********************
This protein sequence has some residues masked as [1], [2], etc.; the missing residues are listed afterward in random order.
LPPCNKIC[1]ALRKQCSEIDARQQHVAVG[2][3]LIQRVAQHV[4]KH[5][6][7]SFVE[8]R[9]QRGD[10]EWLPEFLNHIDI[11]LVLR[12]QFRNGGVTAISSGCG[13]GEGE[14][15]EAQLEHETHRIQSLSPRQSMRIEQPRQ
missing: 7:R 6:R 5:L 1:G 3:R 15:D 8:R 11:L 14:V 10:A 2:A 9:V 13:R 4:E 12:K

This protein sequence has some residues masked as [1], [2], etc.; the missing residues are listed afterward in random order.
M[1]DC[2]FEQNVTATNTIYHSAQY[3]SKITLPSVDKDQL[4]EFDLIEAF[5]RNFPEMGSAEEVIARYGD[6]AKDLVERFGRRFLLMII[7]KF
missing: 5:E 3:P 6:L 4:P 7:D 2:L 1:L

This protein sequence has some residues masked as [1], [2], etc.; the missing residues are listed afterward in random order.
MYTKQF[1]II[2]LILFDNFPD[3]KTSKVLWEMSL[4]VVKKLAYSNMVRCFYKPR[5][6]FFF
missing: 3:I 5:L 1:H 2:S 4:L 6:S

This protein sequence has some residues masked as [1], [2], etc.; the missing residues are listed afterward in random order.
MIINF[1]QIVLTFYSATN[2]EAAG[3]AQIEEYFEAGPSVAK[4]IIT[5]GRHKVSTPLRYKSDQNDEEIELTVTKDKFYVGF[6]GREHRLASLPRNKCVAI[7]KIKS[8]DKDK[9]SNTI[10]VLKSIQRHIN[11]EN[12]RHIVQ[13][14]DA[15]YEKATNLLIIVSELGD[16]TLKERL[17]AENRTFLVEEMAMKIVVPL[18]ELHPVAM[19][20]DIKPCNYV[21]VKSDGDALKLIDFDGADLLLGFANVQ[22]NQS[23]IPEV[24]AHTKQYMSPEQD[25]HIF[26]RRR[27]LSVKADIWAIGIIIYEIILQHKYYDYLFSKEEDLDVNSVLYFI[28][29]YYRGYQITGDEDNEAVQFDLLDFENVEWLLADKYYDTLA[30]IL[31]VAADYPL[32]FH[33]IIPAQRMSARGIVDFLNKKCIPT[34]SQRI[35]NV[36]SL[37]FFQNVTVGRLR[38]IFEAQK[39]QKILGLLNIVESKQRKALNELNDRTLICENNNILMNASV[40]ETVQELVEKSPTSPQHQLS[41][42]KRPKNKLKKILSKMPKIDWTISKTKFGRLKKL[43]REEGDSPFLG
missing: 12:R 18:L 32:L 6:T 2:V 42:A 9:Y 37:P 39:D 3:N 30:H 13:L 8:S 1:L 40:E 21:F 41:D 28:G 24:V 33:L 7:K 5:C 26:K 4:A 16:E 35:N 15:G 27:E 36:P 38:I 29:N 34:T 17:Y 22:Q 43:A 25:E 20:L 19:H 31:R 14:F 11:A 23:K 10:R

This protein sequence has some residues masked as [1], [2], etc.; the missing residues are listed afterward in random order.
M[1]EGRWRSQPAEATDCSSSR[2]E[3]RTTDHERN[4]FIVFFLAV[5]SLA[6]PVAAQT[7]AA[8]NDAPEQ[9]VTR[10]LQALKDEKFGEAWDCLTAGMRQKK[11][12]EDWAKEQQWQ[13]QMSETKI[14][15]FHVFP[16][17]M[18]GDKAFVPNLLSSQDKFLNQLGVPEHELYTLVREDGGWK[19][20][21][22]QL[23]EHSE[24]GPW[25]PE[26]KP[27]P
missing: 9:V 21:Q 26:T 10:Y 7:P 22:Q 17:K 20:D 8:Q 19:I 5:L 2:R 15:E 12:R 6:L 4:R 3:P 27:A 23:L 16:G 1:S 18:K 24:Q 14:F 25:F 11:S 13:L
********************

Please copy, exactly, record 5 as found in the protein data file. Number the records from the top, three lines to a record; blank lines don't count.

This protein sequence has some residues masked as [1], [2], etc.; the missing residues are listed afterward in random order.
M[1]EGRWRSQPAEATDCSSSR[2]E[3]RTTDHERN[4]FIVFFLAV[5]SLA[6]PVAAQT[7]AA[8]NDAPEQ[9]VTR[10]LQALKDEKFGEAWDCLTAGMRQKK[11][12]EDWAKEQQWQ[13]QMSETKI[14][15]FHVFP[16][17]M[18]GDKAFVPNLLSSQDKFLNQLGVPEHELYTLVREDGGWK[19][20][21][22]QL[23]EHSE[24]GPW[25]PE[26]KP[27]P
missing: 9:V 21:Q 26:T 10:Y 7:P 22:Q 17:K 20:D 8:Q 19:I 5:L 2:R 15:E 12:R 6:L 4:R 3:P 27:A 23:L 16:G 1:S 18:K 24:Q 14:F 25:F 11:S 13:L